I demonstrated the problem in the figure below. Edit: Original figure is 90 degrees rotated clockwise. I couldn't rotate the figure here. Disc is massles and horizontal. Vibrating mass only moves ...
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49 views

Cumulative mass & mass distribution of a disc galaxy

Hernquist has a great formula to represent the cumulative mass of a spherical galaxy (8): http://star-www.st-and.ac.uk/~hz4/contempastro/hqm.pdf 1) Is there any simple formula for disc shaped galaxy ...
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45 views
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91 views

Mass term in field Lagrangian

In the Klein-Gordon or in the Dirac Lagrangian density, the mass term is quadratic in the field. The other way around, I have heard a quadratic term in a general Lagrangian density be referred to as a ...
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0answers
16 views

Weight difference on full moon and no moon day [duplicate]

Since Moon has an impact of gravity, would same piece of mass be heavier on a no moon day (since moon is at opposite side, thus pulling downwards) and lighter on full moon day (since the moon is at ...
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2answers
1k views

Neutrino oscillations versus CMK quark mixing

I wish to describe in simple but correct terms the analogy between the Cabibbo–Kobayashi–Maskawa (CMK) and Pontecorvo–Maki–Nakagawa–Sakata (PMNS) matrices. The CMK matrix describes the rotation ...
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0answers
22 views

QCD condensate and lepton mass

I read that the QCD U(1) anomaly is caused by the QCD condensate giving rise to quark masses. Does the QCD condensate also give masses to leptons (electron, mu, tau, neutrinos), or are these masses ...
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34 views

Anomalies, neutrino condensate and neutrino masses

Is neutrino number conservation not affected by the U(1) QCD and QED anomalies due its zero U(1) charge? Is this the reason why the neutrino should be massless and there should be no lepton family ...
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0answers
125 views

Mass, density and gravity for 2D SPH

Having previously only worked with 3D sph, the 2d case is confusing me. The concept of mass and density as well as gravity is not easily converted, as I see it. As an example in 3D I take 1000 ...
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92 views

Moment of Inertia of a Motion Simulator Frame

I have a rather specific question. I'm trying to build a motion simulator for flight and racing sims, similar to this: https://www.youtube.com/watch?v=JQAZB3EnI_w . The basic concept is a platform ...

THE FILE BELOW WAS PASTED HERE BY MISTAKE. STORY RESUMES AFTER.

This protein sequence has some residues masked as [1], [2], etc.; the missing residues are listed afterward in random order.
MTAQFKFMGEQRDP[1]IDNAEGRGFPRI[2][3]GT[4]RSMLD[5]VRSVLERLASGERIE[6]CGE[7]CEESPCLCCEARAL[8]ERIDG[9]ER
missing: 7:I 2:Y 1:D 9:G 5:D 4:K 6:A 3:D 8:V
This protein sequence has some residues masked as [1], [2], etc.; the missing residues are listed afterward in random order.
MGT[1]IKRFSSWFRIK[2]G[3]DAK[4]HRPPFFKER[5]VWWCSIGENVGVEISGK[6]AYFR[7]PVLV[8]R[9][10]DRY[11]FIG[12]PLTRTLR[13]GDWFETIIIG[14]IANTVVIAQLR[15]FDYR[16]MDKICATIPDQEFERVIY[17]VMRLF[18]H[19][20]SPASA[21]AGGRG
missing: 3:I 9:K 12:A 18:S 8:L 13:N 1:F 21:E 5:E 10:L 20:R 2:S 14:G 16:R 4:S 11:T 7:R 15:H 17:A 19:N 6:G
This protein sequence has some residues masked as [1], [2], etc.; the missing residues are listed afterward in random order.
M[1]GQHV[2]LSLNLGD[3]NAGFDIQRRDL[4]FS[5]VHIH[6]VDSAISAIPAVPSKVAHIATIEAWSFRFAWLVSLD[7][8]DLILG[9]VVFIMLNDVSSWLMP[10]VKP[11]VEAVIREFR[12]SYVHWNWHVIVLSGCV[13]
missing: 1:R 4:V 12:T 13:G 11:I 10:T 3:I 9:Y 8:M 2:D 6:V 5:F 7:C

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2answers
120 views

Are mass and angular momentum related at a quantum level?

Is the mass of an atom related to the amount of angular momentum it contains? It makes sense to me that since the waveform of an electron is much much larger than a particle in the nucleus that its ...
2
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1answer
63 views

Why does the Gravitational Potential energy formula indicate that heavier masses in the same point in the field have lower potentials?

$$ U = -\frac{Gmm_E}{r} $$ Intuitively, it'd appear that the further away two objects are, the greater their gravitational potential, and this is confirmed by the gravitational potential formula. The ...
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2answers
337 views

Where does a hadrons mass come from [duplicate]

So I've come to the understanding that a hadrons mass does not come from the constituent quarks but instead comes from a combination of things like binding energy and the mass energy of virtual gluons ...
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0answers
22 views

How are mass and density treated in general relativity? [duplicate]

Background: I am confused by how mass relates to the equations in general relativity. For example, given a certain mass density distribution, I am unsure how to express a system in terms of GR. ...
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1answer
160 views

Why does mass not matter on how quickly an object falls? [duplicate]

I've seen all the mathematical proofs and physics demonstrations in vacuums. However, for example, if a hammer falls to the Earth it falls very quickly. But, it can be interpreted another way. The ...
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2answers
103 views

Measuring a rotating shaft's torque [closed]

My question is, there is a rotating shaft and I want to measure its torque. I don’t know its $r$ and $F$ but I connected a thread to the end of shaft to see how much weight it can lift and it is 2 ...
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1answer
119 views

Did the mass of the electrons went infinite in the experiment done by William Bertozzi in the 1960s?

it is impossible to accelerate a particle to a speed greater than c, no matter how much kinetic energy we give it In an experiment published in 1964, electrons were accelerated to a large voltage ...
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Why is the $S_{z} =0$ state forbidden for photons?

If photons are spin-1 bosons, then doesn't quantum mechanics imply that the allowed values for the z-component of spin (in units of $\hbar$) are -1, 0, and 1? Why then in practice do we only use the ...